7. There--rather, "Then": if God would "attend" to me ( Job 23:6 ).
righteous--that is, the result of my dispute would be, He would acknowledge me as righteous.
delivered--from suspicion of guilt on the part of my Judge.
8. But I wish in vain. For "behold," &c.
forward . . . backward--rather, "to the east--to the west." The Hebrew geographers faced the east, that is, sunrise: not the north, as we do. So "before" means east: "behind," west (so the Hindus). Para, "before"--east: Apara, "behind"--west: Daschina, "the right hand"--south: Bama, "left"--north. A similar reference to sunrise appears in the name Asia, "sunrise," Europe, "sunset"; pure Babylonian names, as RAWLINSON shows.
9. Rather, "To the north."
work--God's glorious works are especially seen towards the north region of the sky by one in the northern hemisphere. The antithesis is between God working and yet not being beheld: as in Job 9:11 , between "He goeth by," and "I see Him not." If the Hebrew bears it, the parallelism to the second clause is better suited by translating, as UMBREIT, "doth hide himself"; but then the antithesis to "behold" would be lost.
right hand--"in the south."
hideth--appropriately, of the unexplored south, then regarded as uninhabitable because of its heat (see Job 34:29 ).
10. But--correcting himself for the wish that his cause should be known before God. The omniscient One already knoweth the way in me (my inward principles: His outward way or course of acts is mentioned in Job 23:11 . So in me, Job 4:21 ); though for some inscrutable cause He as yet hides Himself ( Job 23:8 Job 23:9 ).
when--let Him only but try my cause, I shall, &c.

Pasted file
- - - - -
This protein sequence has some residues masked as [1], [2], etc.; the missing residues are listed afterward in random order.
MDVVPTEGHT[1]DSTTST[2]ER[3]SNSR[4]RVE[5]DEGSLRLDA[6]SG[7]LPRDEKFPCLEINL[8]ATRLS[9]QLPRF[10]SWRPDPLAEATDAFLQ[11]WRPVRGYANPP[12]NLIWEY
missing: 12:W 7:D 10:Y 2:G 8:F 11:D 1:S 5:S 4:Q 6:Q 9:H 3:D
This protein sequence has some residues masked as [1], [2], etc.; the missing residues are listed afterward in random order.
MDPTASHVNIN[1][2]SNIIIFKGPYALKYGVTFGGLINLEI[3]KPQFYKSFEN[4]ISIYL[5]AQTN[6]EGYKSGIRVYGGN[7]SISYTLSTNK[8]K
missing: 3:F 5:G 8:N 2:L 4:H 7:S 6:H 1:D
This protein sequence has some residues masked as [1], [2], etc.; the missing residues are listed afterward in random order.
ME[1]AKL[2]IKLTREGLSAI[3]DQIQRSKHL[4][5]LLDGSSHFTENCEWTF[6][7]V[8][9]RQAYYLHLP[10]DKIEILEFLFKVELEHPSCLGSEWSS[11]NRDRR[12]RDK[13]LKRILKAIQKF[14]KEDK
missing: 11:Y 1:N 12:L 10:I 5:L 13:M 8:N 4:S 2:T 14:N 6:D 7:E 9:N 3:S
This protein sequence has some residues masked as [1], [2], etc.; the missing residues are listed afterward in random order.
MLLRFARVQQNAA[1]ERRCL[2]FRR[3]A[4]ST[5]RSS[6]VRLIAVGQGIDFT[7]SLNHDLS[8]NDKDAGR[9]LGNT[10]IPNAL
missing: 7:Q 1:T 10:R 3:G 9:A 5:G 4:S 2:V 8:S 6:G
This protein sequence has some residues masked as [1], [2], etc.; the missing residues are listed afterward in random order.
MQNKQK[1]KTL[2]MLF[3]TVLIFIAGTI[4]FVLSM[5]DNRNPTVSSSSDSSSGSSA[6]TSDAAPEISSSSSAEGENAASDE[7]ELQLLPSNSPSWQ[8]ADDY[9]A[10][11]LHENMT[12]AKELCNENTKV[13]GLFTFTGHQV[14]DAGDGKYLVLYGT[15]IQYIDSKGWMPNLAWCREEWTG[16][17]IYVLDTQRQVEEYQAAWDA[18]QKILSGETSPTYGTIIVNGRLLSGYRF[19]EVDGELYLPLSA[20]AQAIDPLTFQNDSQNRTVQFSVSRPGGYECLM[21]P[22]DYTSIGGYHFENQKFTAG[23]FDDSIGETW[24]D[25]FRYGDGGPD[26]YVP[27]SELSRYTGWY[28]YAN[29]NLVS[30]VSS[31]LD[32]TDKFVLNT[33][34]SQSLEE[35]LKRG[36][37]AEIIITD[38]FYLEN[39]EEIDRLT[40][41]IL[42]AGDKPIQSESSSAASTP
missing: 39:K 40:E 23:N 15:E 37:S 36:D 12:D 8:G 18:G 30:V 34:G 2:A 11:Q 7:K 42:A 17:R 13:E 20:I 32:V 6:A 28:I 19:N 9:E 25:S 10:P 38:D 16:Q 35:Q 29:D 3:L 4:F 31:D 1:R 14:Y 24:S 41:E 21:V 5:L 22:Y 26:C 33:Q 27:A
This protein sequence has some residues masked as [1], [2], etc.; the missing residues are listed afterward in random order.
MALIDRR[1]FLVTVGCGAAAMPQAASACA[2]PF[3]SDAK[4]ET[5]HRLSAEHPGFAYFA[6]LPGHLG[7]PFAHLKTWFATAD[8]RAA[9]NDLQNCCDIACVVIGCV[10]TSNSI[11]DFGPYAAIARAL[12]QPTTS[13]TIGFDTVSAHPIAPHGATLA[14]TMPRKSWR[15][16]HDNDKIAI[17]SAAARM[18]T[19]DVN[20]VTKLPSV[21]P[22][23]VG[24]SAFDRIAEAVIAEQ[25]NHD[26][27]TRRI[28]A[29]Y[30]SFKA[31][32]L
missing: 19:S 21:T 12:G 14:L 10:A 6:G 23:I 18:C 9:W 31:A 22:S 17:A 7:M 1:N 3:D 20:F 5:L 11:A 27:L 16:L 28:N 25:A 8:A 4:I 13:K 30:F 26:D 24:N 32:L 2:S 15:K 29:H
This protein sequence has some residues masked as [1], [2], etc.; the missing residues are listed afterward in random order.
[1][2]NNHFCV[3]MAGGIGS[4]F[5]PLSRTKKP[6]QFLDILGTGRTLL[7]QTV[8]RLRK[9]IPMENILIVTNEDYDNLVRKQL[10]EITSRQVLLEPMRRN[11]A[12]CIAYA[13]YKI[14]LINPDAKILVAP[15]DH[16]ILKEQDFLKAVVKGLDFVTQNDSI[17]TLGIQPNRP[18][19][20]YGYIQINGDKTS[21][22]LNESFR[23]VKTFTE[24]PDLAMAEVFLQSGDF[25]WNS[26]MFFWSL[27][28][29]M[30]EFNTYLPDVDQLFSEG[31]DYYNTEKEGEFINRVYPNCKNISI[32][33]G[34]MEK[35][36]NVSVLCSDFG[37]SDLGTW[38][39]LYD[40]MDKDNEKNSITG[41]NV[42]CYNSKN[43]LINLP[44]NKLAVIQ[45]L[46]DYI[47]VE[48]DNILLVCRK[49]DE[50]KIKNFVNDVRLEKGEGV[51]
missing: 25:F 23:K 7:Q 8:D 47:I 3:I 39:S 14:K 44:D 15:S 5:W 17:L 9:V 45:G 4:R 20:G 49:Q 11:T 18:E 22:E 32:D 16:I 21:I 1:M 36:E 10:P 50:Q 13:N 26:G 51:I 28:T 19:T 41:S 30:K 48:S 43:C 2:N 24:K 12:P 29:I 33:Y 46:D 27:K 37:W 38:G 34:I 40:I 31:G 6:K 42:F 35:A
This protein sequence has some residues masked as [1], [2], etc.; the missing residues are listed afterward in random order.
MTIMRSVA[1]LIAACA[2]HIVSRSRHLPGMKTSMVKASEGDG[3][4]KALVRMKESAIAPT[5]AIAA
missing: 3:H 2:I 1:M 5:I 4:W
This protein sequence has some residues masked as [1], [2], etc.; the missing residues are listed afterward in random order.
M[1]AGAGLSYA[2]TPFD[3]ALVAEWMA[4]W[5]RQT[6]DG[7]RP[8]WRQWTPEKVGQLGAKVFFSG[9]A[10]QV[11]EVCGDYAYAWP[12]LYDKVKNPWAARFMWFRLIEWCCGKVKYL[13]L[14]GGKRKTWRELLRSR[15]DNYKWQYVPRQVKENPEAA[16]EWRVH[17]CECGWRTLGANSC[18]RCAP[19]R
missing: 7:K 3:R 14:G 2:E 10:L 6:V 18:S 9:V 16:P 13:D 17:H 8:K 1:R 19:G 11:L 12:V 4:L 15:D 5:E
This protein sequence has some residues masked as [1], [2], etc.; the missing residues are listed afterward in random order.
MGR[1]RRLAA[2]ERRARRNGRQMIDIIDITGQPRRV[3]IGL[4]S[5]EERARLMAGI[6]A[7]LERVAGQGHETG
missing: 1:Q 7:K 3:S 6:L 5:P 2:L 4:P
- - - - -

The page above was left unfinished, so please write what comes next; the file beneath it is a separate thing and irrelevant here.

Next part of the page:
11. held--fast by His steps. The law is in Old Testament poetry regarded as a way, God going before us as our guide, in whose footsteps we must tread ( Psalms 17:5 ).
declined--( Psalms 125:5 ).
12. esteemed--rather, "laid up," namely, as a treasure found ( Matthew 13:44 , Psalms 119:11 ); alluding to the words of Eliphaz ( Job 22:22 ). There was no need to tell me so; I have done so already ( Jeremiah 15:16 ).
necessary--"Appointed portion" (of food; as in Proverbs 30:8 ). UMBREIT and MAURER translate, "More than my law," my own will, in antithesis to "the words of His mouth" ( John 6:38 ). Probably under the general term, "what is appointed to me" (the same Hebrew is in Job 23:14 ), all that ministers to the appetites of the body and carnal will is included.
13. in one mind--notwithstanding my innocence. He is unaltered in His purpose of proving me guilty ( Job 9:12 ).
soul--His will ( Psalms 115:3 ). God's sovereignty. He has one great purpose; nothing is haphazard; everything has its proper place with a view to His purpose.
14. many such--He has yet many more such ills in store for me, though hidden in His breast ( Job 10:13 ).
15. God's decrees, impossible to be resisted, and leaving us in the dark as to what may come next, are calculated to fill the mind with holy awe [BARNES].
16. soft--faint; hath melted my courage. Here again Job's language is that of Jesus Christ ( Psalms 22:14 ).
17. Because I was not taken away by death from the evil to come (literally, "from before the face of the darkness," Isaiah 57:1 ). Alluding to the words of Eliphaz ( Job 22:11 ), "darkness," that is, calamity.
cut off--rather, in the Arabic sense, brought to the land of silence; my sad complaint hushed in death [UMBREIT]. "Darkness" in the second clause, not the same Hebrew wor as in the first, "cloud," "obscurity." Instead of "covering the cloud (of evil) from my face," He "covers" me with it ( Job 22:11 ).